GRAY: Why such fierce urgency over D.C. court?

At the outset of his presidential campaign, in 2007, Barack Obama said that he was “running in this race because of what Dr. King called ‘the fierce urgency of now.’ Because I believe that there’s such a thing as being too late. And that hour is almost upon us.”

Six years later, as President Obama and his helpers on the Hill abruptly rewrote the Senate rulebook last week just to secure the confirmation of judges to the U.S. Court of Appeals for the D.C. Circuit, one can’t help but ask: Why their fierce urgency, now?

For at least two years, liberals in Washington and in the media have been obsessed with adding more judges to the D.C. Circuit, a court that hears cases challenging the work of the federal regulatory agencies. Their obsession focused on a small handful of decisions in which the court overturned a regulation — such as Business Roundtable v. SEC, in which the agency simply failed respond meaningfully to public comments on the agency’s cost-benefit analysis. Because federal statutes required the SEC to respond to such comments and to seriously analyze the issue, the court rightly told the agency to go back and try again.

The left’s relentless criticism of that case and a few other cases obscured the fact that the D.C. Circuit has been overwhelmingly favorable to the Obama administration. According to statistics kept by the federal judiciary, the D.C. Circuit reversed agency decisions in less than 17 percent of cases it decided between  2009 and 2012. It reversed the administration even fewer times than it did the George W. Bush administration — between 2001 and 2008, it reversed the agency in almost 19 percent of cases.

In fact, the D.C. Circuit has not hesitated to affirm some of the administration’s most significant, controversial regulations. Most notably, the court affirmed the Environmental Protection Agency’s massive push to regulate greenhouse gas emissions, despite the fact that the EPA’s program produced (in the EPA’s own words) such “absurd results,” in terms of the sheer scope of the program’s administrative burdens, that the agency had to re-write the Clean Air Act to at least temporarily slow the program’s roll-out.

Furthermore, President Obama and the Democrats already have succeeded in negating the impact of another D.C. Circuit decision that it criticized. After the D.C. Circuit ruled that Mr. Obama violated the Constitution by appointing new leaders at the National Labor Relations Board without Senate confirmation (in a case called Noel Canning v. NLRB, which will soon be heard by the Supreme Court), the president secured a deal with the Senate to confirm new NLRB members, as well as the new director of the Consumer Financial Protection Bureau (who had also received an “unconfirmed” appointment).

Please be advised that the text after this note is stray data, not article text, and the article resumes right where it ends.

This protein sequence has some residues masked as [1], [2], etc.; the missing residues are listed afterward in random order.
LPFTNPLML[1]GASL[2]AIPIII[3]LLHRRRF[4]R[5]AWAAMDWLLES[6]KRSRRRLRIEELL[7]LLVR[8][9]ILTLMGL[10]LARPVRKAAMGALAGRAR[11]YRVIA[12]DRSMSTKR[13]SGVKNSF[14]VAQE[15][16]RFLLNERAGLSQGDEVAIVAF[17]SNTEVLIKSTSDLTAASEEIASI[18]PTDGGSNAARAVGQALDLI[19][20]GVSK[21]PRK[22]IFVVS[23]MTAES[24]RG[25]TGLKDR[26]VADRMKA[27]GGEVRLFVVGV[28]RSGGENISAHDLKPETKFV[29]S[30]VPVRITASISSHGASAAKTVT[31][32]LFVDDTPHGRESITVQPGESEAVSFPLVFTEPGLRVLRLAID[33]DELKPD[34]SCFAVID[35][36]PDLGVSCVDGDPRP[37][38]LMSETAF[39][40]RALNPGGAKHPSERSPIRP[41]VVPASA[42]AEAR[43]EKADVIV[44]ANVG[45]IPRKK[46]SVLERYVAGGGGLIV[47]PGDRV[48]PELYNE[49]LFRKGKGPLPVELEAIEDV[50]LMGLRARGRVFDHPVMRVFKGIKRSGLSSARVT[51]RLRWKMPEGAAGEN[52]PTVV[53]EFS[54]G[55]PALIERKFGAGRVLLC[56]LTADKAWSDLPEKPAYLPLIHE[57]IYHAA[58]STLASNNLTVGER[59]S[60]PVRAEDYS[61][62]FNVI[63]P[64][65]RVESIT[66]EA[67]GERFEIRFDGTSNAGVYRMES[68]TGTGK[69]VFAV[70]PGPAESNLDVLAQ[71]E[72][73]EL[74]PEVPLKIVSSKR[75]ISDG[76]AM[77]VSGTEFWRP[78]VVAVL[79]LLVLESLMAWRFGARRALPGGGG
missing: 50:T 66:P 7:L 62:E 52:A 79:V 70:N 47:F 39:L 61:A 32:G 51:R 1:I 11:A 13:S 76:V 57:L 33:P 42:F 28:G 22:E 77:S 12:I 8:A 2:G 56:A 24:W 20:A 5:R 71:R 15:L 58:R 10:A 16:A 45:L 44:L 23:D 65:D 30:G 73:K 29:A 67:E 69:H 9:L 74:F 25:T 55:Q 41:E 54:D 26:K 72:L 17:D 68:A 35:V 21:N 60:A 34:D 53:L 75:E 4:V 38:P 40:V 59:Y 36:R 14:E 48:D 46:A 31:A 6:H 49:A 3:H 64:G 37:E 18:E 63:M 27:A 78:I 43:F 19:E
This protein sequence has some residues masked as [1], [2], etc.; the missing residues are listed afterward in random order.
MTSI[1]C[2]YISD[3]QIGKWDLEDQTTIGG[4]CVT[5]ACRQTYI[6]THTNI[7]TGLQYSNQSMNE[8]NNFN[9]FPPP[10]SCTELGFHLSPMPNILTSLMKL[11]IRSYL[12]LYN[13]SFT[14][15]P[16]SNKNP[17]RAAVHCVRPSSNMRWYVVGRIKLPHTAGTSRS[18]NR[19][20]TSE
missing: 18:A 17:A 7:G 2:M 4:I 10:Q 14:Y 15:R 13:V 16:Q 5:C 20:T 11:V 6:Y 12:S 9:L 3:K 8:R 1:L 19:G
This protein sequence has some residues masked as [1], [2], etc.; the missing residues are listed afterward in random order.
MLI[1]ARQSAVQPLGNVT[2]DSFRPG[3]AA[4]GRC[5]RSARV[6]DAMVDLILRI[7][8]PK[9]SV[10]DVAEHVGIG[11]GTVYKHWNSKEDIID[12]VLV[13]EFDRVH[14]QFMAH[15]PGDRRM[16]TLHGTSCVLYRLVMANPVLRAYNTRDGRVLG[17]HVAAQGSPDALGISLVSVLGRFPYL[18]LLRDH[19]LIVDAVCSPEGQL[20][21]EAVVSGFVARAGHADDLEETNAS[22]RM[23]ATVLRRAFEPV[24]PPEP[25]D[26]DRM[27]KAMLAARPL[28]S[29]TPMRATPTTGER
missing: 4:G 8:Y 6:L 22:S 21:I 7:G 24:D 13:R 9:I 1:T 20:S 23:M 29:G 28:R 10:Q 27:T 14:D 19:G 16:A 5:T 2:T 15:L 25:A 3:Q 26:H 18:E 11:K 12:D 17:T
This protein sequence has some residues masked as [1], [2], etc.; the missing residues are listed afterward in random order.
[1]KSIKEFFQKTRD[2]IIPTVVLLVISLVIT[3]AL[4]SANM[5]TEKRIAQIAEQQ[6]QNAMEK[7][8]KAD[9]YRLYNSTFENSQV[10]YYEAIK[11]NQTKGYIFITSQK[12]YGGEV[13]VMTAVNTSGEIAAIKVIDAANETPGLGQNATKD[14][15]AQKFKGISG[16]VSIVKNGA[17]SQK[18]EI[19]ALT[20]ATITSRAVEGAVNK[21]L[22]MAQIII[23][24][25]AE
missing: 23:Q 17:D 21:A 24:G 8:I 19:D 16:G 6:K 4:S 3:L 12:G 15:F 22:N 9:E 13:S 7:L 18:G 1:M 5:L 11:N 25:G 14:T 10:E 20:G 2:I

Nevertheless, Democrats remained obsessed with adding new judges to the D.C. Circuit. And first among them in this single-minded pursuit was the president himself. In the weeks leading up to Senate Majority Leader Harry Reid’s use of the “nuclear option” to rewrite Senate rules on the filibuster in order to confirm judges, the president lobbied senators to get his judges confirmed, according to the National Law Journal. The NLJ went on to quote White House Counsel Kathryn Ruemmler as saying, “I’ve talked to him virtually every day about the subject. … He’s watching closely what the Senate does. … He’s not going to just sit idly by.” Keep in mind, at that point he already had put one new judge on the court; he was fighting to get three more.

Again, why the fierce urgency of now? One cannot help but wonder what the administration has in mind, what actions its agencies plan to take next, that the administration fears would be vulnerable in court absent the sudden addition of three new judges.

Perhaps the administration and Senate Democrats simply needed to change the subject away from Obamacare’s colossal failure. That’s one possible explanation. But given this administration’s second-term “regulatory cliff” (as Ohio GOP Sen. Rob Portman aptly called it), it is not hard to conceive of other reasons why the administration would want new judges on the D.C. Circuit.

C. Boyden Gray has served as White House counsel, U.S. ambassador to the European Union, special envoy for Eurasian energy and special envoy for European Union affairs. He is counsel in a federal lawsuit challenging President Obama’s appointment of the CFPB director, mentioned in this column. “Arbitrary and Capricious” runs monthly.

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